Protecting beneficiary privacy: Principles and operational standards for the secure use of personal data in cash and e-transfer programmes

Manual and Guideline
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The right to privacy through the protection of personal data is not only an important right in itself, but also a key element of individual autonomy and dignity. Protecting and respecting privacy is a strong enabler of political, spiritual, religious and even sexual freedoms. A number of international instruments enshrine data protection principles, such as Article 8 of the European Convention on Human Rights and Fundamental Freedoms2 , and many domestic legislatures have incorporated such principles into national law.

These Principles and Operational Standards have been produced by the Cash Learning Partnership (CaLP) to enable agencies to meet and respect these international standards and in particular to address risks inherent in the use of beneficiary data by agencies engaged in the delivery of cash with a specific focus on e-transfer programmes.

These risks are associated with the collection, storage, use and disclosure of the data of beneficiaries in receipt of cash and e-transfers. This personal data is often more extensive than that gathered in conventional aid distributions and is necessarily shared with, or generated by, commercial partners who assist in the distribution of cash via new technological means.

These risks have, on the whole, gone unrecognised and unaddressed by humanitarian actors. However, as humanitarian initiatives increasingly adopt new technologies to improve the effectiveness of aid delivery, it is vital that standards are put in place to ensure that beneficiaries (who are the very people agencies seek to support) are not exploited, put at risk or disadvantaged by their involvement in cash transfer programmes.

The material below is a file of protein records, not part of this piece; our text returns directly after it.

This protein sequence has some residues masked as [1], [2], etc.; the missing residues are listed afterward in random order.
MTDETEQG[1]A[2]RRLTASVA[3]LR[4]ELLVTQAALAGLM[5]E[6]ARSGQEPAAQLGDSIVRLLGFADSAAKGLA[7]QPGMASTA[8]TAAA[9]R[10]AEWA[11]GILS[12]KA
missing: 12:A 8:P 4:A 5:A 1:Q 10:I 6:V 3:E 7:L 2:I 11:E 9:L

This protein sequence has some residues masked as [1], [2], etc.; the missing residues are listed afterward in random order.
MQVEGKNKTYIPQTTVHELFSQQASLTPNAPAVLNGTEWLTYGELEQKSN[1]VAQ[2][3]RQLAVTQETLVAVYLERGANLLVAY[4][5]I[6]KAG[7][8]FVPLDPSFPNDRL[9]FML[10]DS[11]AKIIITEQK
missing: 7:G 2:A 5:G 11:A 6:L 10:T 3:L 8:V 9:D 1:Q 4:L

These Principles and Operational Standards are an attempt to establish good practice within the sector for the collection and processing of beneficiary data. For the reasons stated above, they are specifically addressed to managers of cash and e-transfer programmes but may have a wider application. They are not intended to replace or be a substitute for existing organizational data protection or privacy policies but can enhance or complement such policies where these policies do not include protections for beneficiary data or they lack detail. Where organizational privacy or data protection policies do not exist they offer a framework for protecting beneficiary data.

In view of the wide range of potential jurisdictions in which these Principles and Operational Standards might be applied they can only be advisory and do not constitute legal advice. If in doubt about legal standards which might be applicable then it is recommended that independent legal advice is sought. CaLP has endeavoured to ensure that they meet the requirements of some major legal frameworks but cannot guarantee that some countries’ requirements with regard to disclosure, encryption or transfer of data can be met through one set of advisory principles.